Thanks for posting this. My favorite part: "We must try to contribute joy to the world. That is true no matter what our problems, our health, our circumstances. We must try. I didn’t always know this and am happy I lived long enough to find it out."
He must have been a wonderful person to know—his courage throughout a harrowing illness and his determination to continue living as well as possible despite terrible losses were astonishing and inspiring.
A beautiful essay. Yes, Regina, that was my favorite part as well. I also include the several sentences preceding:
“Kindness” covers all of my political beliefs. No need to spell them out. I believe that if, at the end, according to our abilities, we have done something to make others a little happier, and something to make ourselves a little happier, that is about the best we can do. To make others less happy is a crime. To make ourselves unhappy is where all crime starts.
Thank you for posting the link to this essay. In the past nine months since my son's death, this is the most comforting thing I have read...and I've done an amazing amount of reading. The vanGogh quote truly helped. My son loved trains. He took photos of trains; he watched trains. Now I can think he has taken the train to the stars. My dearest David St*rk would have preferred that to going on foot.
Thank you for linking to this essay and posting.
I've thought more about death lately, since my own cancer diagnosis and surgery. And not that long ago, both of my parents died. And some others who I loved and respected greatly, and miss.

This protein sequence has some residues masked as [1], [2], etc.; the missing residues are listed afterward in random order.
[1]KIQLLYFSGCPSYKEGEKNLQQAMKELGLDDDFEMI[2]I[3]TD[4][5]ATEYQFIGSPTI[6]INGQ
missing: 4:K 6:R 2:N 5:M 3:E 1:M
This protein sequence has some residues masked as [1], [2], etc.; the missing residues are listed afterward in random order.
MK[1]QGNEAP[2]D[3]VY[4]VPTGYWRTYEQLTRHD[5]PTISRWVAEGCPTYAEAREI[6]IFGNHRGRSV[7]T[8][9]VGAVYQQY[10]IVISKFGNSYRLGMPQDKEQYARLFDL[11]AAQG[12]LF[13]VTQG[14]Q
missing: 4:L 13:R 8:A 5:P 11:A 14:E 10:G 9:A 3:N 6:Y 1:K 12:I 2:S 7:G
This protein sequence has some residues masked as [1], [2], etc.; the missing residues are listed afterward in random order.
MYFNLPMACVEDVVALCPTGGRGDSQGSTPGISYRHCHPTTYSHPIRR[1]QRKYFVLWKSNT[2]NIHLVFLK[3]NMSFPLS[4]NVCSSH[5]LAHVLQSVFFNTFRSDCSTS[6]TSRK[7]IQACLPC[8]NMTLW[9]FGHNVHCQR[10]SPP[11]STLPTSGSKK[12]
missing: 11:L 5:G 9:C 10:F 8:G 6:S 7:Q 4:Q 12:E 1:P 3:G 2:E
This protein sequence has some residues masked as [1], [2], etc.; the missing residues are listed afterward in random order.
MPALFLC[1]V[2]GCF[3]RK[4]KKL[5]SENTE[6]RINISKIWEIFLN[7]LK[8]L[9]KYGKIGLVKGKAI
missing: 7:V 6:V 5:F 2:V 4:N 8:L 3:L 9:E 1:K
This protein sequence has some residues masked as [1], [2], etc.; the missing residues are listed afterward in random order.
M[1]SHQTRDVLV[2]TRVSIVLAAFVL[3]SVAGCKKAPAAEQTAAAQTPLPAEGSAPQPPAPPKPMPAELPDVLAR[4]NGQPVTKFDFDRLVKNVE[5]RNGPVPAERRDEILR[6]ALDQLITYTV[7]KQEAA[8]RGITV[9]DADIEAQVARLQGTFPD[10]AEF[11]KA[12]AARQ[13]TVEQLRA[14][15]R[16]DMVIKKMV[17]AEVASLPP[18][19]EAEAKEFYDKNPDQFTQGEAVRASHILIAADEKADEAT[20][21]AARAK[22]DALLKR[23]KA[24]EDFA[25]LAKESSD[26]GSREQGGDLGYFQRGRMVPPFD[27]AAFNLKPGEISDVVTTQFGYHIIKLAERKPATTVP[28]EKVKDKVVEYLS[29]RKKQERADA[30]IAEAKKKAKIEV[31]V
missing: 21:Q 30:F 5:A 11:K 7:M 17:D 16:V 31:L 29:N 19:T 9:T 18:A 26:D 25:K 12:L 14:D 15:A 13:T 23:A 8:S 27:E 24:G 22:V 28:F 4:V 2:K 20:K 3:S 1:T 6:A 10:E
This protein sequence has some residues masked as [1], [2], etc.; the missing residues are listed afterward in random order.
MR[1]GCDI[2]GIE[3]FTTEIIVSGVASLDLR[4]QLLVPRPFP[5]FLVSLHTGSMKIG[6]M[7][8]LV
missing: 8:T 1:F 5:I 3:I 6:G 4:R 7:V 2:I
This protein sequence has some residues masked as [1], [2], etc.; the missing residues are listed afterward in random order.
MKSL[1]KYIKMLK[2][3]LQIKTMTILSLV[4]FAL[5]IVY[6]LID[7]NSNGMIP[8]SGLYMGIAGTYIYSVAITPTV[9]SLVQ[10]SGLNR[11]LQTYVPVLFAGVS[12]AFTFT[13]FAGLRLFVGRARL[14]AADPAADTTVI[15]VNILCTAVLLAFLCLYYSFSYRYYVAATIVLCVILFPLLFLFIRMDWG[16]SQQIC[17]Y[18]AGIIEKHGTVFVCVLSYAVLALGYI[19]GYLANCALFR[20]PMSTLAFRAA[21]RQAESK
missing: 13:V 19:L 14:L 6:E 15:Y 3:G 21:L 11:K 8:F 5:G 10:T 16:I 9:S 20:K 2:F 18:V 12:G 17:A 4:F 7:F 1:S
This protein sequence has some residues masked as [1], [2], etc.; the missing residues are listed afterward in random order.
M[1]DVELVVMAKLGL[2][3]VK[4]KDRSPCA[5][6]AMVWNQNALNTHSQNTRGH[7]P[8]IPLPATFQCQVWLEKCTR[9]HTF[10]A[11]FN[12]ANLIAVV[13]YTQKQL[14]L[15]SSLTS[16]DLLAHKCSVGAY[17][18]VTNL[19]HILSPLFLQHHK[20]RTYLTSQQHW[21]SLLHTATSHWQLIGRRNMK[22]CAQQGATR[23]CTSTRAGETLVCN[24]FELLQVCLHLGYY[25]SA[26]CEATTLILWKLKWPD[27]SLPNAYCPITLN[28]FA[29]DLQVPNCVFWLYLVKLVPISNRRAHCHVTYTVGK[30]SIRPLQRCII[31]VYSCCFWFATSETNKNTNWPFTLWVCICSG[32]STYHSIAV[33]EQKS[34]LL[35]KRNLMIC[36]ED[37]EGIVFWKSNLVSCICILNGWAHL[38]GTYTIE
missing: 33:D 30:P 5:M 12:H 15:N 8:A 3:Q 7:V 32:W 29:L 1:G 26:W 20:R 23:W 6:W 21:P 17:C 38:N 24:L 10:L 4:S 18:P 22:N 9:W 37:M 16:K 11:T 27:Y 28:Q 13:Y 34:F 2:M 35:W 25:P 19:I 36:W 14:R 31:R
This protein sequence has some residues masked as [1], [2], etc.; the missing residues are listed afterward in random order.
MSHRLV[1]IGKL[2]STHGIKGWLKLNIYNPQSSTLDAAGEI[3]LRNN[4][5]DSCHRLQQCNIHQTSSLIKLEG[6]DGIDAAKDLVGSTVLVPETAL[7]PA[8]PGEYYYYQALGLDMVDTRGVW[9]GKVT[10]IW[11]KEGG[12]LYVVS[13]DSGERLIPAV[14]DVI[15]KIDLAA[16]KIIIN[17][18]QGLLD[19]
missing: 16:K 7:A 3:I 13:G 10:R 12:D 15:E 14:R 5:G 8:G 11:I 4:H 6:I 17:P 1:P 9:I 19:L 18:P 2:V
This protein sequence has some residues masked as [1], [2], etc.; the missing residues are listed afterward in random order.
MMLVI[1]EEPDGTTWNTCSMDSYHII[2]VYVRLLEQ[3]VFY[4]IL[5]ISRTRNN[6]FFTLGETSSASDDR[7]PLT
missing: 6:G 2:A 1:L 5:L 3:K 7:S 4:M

When I was a young soldier and confronted with possible death, there wasn't much time to think about it. My main regret was, to put my parents through the grief of losing their son. I was sorry for that. But I didn't die then. When AIDS killed off many in my community, the same thought was in my mind, even though I was never infected with that virus.
One of my guiding expressions, these days, is "will I regret on my deathbed ....." That I didn't meet more performance measures at work? That I didn't make more money? That I didn't achieve more? That I didn't rebut an insult? That someone passed me rudely on the road and I didn't respond? No.. Would I regret thinking, the world isn't in same small way better because I existed? Yes. Would I regret letting down, who I love? Yes.
In the same vein, my mantra is Ingersoll's famous quote, which I repeat often:
Justice is the only worship.
Love is the only priest.
Ignorance is the only slavery.
Happiness is the only good.
The time to be happy is now,
The place to be happy is here,
The way to be happy is to make others so.
Wisdom is the science of happiness.